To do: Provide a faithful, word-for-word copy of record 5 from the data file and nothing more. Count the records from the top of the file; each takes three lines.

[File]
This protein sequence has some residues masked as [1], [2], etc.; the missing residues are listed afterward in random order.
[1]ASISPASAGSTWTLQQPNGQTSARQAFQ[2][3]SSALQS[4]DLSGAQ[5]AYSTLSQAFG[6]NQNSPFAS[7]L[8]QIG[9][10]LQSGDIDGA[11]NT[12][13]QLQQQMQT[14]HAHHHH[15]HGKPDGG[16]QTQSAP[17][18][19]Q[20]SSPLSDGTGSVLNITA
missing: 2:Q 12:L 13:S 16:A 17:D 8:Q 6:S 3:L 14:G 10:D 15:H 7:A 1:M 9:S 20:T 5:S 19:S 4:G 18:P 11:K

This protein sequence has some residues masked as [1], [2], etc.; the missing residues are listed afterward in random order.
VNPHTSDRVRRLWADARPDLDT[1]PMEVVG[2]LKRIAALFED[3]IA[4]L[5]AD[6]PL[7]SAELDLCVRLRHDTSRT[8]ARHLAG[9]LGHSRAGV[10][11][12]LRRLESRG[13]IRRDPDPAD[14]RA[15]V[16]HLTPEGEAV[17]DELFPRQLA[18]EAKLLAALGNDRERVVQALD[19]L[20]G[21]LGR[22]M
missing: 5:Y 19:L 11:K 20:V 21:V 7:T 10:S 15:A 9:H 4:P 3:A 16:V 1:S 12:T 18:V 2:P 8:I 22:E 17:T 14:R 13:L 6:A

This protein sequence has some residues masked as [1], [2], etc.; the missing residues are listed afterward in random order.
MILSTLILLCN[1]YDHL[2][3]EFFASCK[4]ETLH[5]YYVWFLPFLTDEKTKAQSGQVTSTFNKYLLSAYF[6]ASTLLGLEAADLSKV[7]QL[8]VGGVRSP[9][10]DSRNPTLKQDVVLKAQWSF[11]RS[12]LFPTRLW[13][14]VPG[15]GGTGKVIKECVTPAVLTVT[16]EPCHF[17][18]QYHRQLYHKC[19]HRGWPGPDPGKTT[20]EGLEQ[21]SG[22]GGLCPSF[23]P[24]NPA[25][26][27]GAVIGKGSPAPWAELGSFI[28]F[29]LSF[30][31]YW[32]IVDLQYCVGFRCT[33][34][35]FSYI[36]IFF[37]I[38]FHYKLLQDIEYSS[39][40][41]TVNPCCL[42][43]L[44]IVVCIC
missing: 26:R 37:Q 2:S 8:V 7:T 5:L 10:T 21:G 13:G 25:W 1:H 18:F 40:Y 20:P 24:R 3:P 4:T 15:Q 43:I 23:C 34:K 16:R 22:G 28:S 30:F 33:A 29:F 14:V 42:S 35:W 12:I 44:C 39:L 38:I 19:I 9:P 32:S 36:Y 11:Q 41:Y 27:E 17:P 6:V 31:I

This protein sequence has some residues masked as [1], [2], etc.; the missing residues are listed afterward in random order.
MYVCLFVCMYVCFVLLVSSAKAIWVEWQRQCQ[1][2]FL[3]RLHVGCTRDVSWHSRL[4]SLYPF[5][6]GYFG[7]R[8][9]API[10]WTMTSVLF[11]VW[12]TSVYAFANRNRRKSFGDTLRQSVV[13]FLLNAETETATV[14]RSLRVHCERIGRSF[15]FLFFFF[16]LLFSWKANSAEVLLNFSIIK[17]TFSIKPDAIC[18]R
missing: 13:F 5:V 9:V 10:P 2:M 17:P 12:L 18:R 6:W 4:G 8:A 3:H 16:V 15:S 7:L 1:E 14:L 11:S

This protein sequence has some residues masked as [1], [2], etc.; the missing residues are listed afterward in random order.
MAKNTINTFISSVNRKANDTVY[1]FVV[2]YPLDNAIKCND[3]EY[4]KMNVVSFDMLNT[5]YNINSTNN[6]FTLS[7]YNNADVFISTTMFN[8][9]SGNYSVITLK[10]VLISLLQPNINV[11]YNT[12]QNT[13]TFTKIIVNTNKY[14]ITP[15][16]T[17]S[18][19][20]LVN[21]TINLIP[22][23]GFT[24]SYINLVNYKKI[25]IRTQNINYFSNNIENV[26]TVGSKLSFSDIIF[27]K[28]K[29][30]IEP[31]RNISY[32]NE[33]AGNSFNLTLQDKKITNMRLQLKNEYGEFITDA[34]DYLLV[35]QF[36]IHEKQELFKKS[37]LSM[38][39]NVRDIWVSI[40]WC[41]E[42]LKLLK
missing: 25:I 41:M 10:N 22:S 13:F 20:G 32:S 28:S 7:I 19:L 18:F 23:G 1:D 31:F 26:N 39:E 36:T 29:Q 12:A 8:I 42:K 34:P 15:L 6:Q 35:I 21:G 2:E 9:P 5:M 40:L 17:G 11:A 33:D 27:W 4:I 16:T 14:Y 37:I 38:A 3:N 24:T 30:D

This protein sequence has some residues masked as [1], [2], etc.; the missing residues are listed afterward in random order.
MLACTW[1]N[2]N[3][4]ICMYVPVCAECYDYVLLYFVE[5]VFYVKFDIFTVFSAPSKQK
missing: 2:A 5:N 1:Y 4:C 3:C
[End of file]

This protein sequence has some residues masked as [1], [2], etc.; the missing residues are listed afterward in random order.
MAKNTINTFISSVNRKANDTVY[1]FVV[2]YPLDNAIKCND[3]EY[4]KMNVVSFDMLNT[5]YNINSTNN[6]FTLS[7]YNNADVFISTTMFN[8][9]SGNYSVITLK[10]VLISLLQPNINV[11]YNT[12]QNT[13]TFTKIIVNTNKY[14]ITP[15][16]T[17]S[18][19][20]LVN[21]TINLIP[22][23]GFT[24]SYINLVNYKKI[25]IRTQNINYFSNNIENV[26]TVGSKLSFSDIIF[27]K[28]K[29][30]IEP[31]RNISY[32]NE[33]AGNSFNLTLQDKKITNMRLQLKNEYGEFITDA[34]DYLLV[35]QF[36]IHEKQELFKKS[37]LSM[38][39]NVRDIWVSI[40]WC[41]E[42]LKLLK
missing: 25:I 41:M 10:N 22:S 13:F 20:G 32:S 28:S 7:I 19:L 18:F 23:G 1:D 31:F 26:N 39:E 36:T 29:Q 12:A 8:I 42:K 34:P 15:L 6:Q 35:I 21:G 2:E 9:P 5:M 40:L 17:G 11:A 33:D 27:W 4:I 16:T 14:Y 37:I 38:A 3:N 24:T 30:D